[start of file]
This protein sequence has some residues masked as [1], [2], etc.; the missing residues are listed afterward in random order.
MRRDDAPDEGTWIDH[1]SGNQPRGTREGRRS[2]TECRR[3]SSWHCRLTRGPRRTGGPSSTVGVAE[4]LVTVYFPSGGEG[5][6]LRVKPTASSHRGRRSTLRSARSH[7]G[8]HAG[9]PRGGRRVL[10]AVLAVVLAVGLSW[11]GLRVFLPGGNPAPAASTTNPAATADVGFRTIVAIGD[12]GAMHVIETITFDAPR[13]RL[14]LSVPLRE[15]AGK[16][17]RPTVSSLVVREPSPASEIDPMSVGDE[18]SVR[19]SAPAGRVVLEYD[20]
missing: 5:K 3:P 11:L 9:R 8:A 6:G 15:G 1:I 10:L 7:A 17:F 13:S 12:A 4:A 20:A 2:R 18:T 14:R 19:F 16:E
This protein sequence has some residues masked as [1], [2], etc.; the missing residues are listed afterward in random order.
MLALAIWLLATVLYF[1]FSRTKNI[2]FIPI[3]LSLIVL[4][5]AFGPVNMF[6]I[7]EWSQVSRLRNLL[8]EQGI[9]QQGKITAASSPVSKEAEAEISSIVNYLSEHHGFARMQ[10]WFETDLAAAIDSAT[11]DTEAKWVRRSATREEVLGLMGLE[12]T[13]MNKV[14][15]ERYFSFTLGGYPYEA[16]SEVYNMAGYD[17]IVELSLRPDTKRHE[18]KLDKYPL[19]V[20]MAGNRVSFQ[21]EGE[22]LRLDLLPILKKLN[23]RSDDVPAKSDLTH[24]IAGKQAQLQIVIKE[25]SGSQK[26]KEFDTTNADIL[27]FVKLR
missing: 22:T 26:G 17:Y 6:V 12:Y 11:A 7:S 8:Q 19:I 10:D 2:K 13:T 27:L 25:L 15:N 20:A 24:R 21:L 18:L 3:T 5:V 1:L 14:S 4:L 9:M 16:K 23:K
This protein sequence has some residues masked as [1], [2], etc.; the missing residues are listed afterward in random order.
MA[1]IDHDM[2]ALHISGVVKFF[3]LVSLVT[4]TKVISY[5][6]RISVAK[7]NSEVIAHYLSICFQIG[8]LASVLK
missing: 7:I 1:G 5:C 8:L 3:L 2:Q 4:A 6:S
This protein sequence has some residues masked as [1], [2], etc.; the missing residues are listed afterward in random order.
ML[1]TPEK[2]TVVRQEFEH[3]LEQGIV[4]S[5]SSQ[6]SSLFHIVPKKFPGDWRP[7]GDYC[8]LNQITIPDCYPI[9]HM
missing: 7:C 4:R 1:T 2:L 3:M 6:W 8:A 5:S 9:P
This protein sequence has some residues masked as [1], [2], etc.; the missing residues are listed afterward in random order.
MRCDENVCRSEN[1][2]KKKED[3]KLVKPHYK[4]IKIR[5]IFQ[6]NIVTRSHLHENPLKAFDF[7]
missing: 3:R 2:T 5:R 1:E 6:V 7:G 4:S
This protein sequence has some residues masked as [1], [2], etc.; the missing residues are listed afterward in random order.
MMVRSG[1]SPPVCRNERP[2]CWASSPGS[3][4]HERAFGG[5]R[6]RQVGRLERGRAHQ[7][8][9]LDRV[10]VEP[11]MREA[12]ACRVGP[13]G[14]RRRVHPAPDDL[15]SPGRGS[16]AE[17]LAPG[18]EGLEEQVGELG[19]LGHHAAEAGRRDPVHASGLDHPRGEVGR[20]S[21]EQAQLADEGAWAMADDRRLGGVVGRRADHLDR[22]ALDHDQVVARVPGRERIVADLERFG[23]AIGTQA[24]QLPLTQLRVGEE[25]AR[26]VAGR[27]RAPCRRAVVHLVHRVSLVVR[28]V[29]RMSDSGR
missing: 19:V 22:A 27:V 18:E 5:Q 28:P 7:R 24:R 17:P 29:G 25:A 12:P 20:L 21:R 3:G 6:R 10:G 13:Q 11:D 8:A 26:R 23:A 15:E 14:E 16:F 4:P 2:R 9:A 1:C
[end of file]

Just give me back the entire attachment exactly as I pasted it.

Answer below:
This protein sequence has some residues masked as [1], [2], etc.; the missing residues are listed afterward in random order.
MRRDDAPDEGTWIDH[1]SGNQPRGTREGRRS[2]TECRR[3]SSWHCRLTRGPRRTGGPSSTVGVAE[4]LVTVYFPSGGEG[5][6]LRVKPTASSHRGRRSTLRSARSH[7]G[8]HAG[9]PRGGRRVL[10]AVLAVVLAVGLSW[11]GLRVFLPGGNPAPAASTTNPAATADVGFRTIVAIGD[12]GAMHVIETITFDAPR[13]RL[14]LSVPLRE[15]AGK[16][17]RPTVSSLVVREPSPASEIDPMSVGDE[18]SVR[19]SAPAGRVVLEYD[20]
missing: 5:K 3:P 11:L 9:R 8:A 6:G 15:G 1:I 10:L 7:A 17:F 13:S 12:A 4:A 20:A 2:R 18:T 14:R 19:F 16:E
This protein sequence has some residues masked as [1], [2], etc.; the missing residues are listed afterward in random order.
MLALAIWLLATVLYF[1]FSRTKNI[2]FIPI[3]LSLIVL[4][5]AFGPVNMF[6]I[7]EWSQVSRLRNLL[8]EQGI[9]QQGKITAASSPVSKEAEAEISSIVNYLSEHHGFARMQ[10]WFETDLAAAIDSAT[11]DTEAKWVRRSATREEVLGLMGLE[12]T[13]MNKV[14][15]ERYFSFTLGGYPYEA[16]SEVYNMAGYD[17]IVELSLRPDTKRHE[18]KLDKYPL[19]V[20]MAGNRVSFQ[21]EGE[22]LRLDLLPILKKLN[23]RSDDVPAKSDLTH[24]IAGKQAQLQIVIKE[25]SGSQK[26]KEFDTTNADIL[27]FVKLR
missing: 22:T 26:G 17:Y 6:V 12:Y 11:A 7:S 8:Q 19:I 10:D 2:K 13:T 27:L 25:L 15:N 20:A 24:R 21:L 18:L 3:T 5:V 1:L 14:S 4:L 9:M 16:K 23:K
This protein sequence has some residues masked as [1], [2], etc.; the missing residues are listed afterward in random order.
MA[1]IDHDM[2]ALHISGVVKFF[3]LVSLVT[4]TKVISY[5][6]RISVAK[7]NSEVIAHYLSICFQIG[8]LASVLK
missing: 7:I 1:G 5:C 8:L 3:L 2:Q 4:A 6:S
This protein sequence has some residues masked as [1], [2], etc.; the missing residues are listed afterward in random order.
ML[1]TPEK[2]TVVRQEFEH[3]LEQGIV[4]S[5]SSQ[6]SSLFHIVPKKFPGDWRP[7]GDYC[8]LNQITIPDCYPI[9]HM
missing: 7:C 4:R 1:T 2:L 3:M 6:W 8:A 5:S 9:P
This protein sequence has some residues masked as [1], [2], etc.; the missing residues are listed afterward in random order.
MRCDENVCRSEN[1][2]KKKED[3]KLVKPHYK[4]IKIR[5]IFQ[6]NIVTRSHLHENPLKAFDF[7]
missing: 3:R 2:T 5:R 1:E 6:V 7:G 4:S
This protein sequence has some residues masked as [1], [2], etc.; the missing residues are listed afterward in random order.
MMVRSG[1]SPPVCRNERP[2]CWASSPGS[3][4]HERAFGG[5]R[6]RQVGRLERGRAHQ[7][8][9]LDRV[10]VEP[11]MREA[12]ACRVGP[13]G[14]RRRVHPAPDDL[15]SPGRGS[16]AE[17]LAPG[18]EGLEEQVGELG[19]LGHHAAEAGRRDPVHASGLDHPRGEVGR[20]S[21]EQAQLADEGAWAMADDRRLGGVVGRRADHLDR[22]ALDHDQVVARVPGRERIVADLERFG[23]AIGTQA[24]QLPLTQLRVGEE[25]AR[26]VAGR[27]RAPCRRAVVHLVHRVSLVVR[28]V[29]RMSDSGR
missing: 19:V 22:A 27:V 18:E 5:Q 28:P 7:R 24:R 17:P 29:G 25:A 12:P 20:L 21:R 3:G 6:R 10:G 13:Q 11:D 8:A 26:R 23:A 15:E 14:E 16:F 4:P 2:R 9:A 1:C